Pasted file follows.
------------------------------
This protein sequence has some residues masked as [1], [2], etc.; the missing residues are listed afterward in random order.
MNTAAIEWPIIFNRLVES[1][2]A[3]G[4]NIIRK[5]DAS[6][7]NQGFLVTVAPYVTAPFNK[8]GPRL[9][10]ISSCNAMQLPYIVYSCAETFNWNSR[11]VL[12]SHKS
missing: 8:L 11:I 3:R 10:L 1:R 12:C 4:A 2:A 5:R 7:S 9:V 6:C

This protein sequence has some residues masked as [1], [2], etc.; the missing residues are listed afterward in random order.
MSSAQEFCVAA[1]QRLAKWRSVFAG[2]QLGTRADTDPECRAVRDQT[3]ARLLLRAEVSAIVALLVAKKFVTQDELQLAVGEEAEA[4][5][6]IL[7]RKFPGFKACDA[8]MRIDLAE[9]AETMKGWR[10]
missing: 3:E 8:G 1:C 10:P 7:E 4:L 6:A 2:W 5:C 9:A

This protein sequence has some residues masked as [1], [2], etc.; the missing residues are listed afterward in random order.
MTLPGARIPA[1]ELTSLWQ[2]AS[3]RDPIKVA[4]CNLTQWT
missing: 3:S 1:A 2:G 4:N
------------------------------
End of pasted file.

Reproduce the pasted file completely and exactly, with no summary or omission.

This protein sequence has some residues masked as [1], [2], etc.; the missing residues are listed afterward in random order.
MNTAAIEWPIIFNRLVES[1][2]A[3]G[4]NIIRK[5]DAS[6][7]NQGFLVTVAPYVTAPFNK[8]GPRL[9][10]ISSCNAMQLPYIVYSCAETFNWNSR[11]VL[12]SHKS
missing: 8:L 11:I 3:R 10:L 1:R 12:C 4:A 2:A 5:R 7:S 9:V 6:C

This protein sequence has some residues masked as [1], [2], etc.; the missing residues are listed afterward in random order.
MSSAQEFCVAA[1]QRLAKWRSVFAG[2]QLGTRADTDPECRAVRDQT[3]ARLLLRAEVSAIVALLVAKKFVTQDELQLAVGEEAEA[4][5][6]IL[7]RKFPGFKACDA[8]MRIDLAE[9]AETMKGWR[10]
missing: 3:E 8:G 1:C 10:P 7:E 4:L 6:A 2:W 5:C 9:A

This protein sequence has some residues masked as [1], [2], etc.; the missing residues are listed afterward in random order.
MTLPGARIPA[1]ELTSLWQ[2]AS[3]RDPIKVA[4]CNLTQWT
missing: 3:S 1:A 2:G 4:N